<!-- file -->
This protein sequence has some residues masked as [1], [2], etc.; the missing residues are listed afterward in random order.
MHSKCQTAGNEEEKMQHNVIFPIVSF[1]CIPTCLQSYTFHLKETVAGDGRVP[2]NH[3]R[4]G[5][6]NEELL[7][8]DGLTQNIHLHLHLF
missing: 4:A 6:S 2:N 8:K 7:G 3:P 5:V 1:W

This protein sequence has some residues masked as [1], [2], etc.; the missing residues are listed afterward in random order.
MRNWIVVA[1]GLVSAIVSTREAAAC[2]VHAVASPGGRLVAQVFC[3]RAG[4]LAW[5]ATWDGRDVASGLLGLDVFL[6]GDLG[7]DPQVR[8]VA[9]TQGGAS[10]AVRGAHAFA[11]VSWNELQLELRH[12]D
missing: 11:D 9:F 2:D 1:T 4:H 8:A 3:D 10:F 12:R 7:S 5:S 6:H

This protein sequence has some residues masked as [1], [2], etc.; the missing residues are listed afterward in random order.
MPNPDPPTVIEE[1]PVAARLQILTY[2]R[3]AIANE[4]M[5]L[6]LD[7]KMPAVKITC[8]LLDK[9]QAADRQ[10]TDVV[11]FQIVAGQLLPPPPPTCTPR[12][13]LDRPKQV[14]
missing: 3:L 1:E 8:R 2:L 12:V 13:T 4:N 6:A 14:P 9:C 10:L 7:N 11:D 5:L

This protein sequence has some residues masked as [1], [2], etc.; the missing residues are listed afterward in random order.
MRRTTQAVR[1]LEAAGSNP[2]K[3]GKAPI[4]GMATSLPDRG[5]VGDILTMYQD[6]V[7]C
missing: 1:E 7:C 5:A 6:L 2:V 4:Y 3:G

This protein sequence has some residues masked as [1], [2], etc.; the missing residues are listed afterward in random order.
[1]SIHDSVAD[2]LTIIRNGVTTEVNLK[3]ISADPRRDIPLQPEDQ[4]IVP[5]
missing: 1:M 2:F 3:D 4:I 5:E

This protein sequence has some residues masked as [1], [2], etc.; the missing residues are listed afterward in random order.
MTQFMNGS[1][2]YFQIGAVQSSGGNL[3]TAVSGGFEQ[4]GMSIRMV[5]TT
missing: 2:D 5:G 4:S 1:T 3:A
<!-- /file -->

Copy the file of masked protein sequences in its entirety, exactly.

This protein sequence has some residues masked as [1], [2], etc.; the missing residues are listed afterward in random order.
MHSKCQTAGNEEEKMQHNVIFPIVSF[1]CIPTCLQSYTFHLKETVAGDGRVP[2]NH[3]R[4]G[5][6]NEELL[7][8]DGLTQNIHLHLHLF
missing: 4:A 6:S 2:N 8:K 7:G 3:P 5:V 1:W

This protein sequence has some residues masked as [1], [2], etc.; the missing residues are listed afterward in random order.
MRNWIVVA[1]GLVSAIVSTREAAAC[2]VHAVASPGGRLVAQVFC[3]RAG[4]LAW[5]ATWDGRDVASGLLGLDVFL[6]GDLG[7]DPQVR[8]VA[9]TQGGAS[10]AVRGAHAFA[11]VSWNELQLELRH[12]D
missing: 11:D 9:F 2:D 1:T 4:H 8:A 3:D 10:F 12:R 7:S 5:S 6:H

This protein sequence has some residues masked as [1], [2], etc.; the missing residues are listed afterward in random order.
MPNPDPPTVIEE[1]PVAARLQILTY[2]R[3]AIANE[4]M[5]L[6]LD[7]KMPAVKITC[8]LLDK[9]QAADRQ[10]TDVV[11]FQIVAGQLLPPPPPTCTPR[12][13]LDRPKQV[14]
missing: 3:L 1:E 8:R 2:L 12:V 13:T 4:N 6:A 14:P 9:C 10:L 7:N 11:D 5:L

This protein sequence has some residues masked as [1], [2], etc.; the missing residues are listed afterward in random order.
MRRTTQAVR[1]LEAAGSNP[2]K[3]GKAPI[4]GMATSLPDRG[5]VGDILTMYQD[6]V[7]C
missing: 1:E 7:C 5:A 6:L 2:V 4:Y 3:G

This protein sequence has some residues masked as [1], [2], etc.; the missing residues are listed afterward in random order.
[1]SIHDSVAD[2]LTIIRNGVTTEVNLK[3]ISADPRRDIPLQPEDQ[4]IVP[5]
missing: 1:M 2:F 3:D 4:I 5:E

This protein sequence has some residues masked as [1], [2], etc.; the missing residues are listed afterward in random order.
MTQFMNGS[1][2]YFQIGAVQSSGGNL[3]TAVSGGFEQ[4]GMSIRMV[5]TT
missing: 2:D 5:G 4:S 1:T 3:A